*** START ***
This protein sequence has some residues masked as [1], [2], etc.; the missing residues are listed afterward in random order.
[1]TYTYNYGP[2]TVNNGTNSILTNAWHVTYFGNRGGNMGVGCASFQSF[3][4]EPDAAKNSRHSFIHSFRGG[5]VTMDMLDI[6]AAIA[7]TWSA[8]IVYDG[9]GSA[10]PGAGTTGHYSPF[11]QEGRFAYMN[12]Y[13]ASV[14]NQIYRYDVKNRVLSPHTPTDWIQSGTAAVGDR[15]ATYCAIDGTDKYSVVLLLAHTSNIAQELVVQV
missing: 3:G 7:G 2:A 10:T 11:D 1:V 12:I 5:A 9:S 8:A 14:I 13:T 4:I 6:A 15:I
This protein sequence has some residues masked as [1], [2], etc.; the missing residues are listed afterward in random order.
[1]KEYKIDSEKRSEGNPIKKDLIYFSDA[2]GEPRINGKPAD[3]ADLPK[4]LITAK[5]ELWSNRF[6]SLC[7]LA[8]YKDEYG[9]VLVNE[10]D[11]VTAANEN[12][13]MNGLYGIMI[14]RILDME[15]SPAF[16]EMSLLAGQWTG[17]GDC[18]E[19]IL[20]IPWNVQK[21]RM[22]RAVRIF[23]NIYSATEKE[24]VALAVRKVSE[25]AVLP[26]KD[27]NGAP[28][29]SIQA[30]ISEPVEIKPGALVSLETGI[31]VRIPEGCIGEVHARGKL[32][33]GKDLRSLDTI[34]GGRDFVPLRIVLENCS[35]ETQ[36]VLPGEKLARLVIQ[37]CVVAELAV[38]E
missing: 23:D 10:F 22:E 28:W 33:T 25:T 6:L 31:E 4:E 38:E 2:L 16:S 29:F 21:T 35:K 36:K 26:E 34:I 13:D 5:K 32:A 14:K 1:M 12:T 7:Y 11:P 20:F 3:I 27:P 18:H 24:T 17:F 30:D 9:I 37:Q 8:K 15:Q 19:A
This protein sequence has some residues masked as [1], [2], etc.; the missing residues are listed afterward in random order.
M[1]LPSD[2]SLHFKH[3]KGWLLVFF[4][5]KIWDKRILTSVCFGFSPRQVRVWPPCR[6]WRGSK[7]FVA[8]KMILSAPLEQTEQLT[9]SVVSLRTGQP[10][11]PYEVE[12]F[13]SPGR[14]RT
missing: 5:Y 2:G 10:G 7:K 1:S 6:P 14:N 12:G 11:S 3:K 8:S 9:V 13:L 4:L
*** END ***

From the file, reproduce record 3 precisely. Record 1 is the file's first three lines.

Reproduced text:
This protein sequence has some residues masked as [1], [2], etc.; the missing residues are listed afterward in random order.
M[1]LPSD[2]SLHFKH[3]KGWLLVFF[4][5]KIWDKRILTSVCFGFSPRQVRVWPPCR[6]WRGSK[7]FVA[8]KMILSAPLEQTEQLT[9]SVVSLRTGQP[10][11]PYEVE[12]F[13]SPGR[14]RT
missing: 5:Y 2:G 10:G 7:K 1:S 6:P 14:N 12:G 11:S 3:K 8:S 9:V 13:L 4:L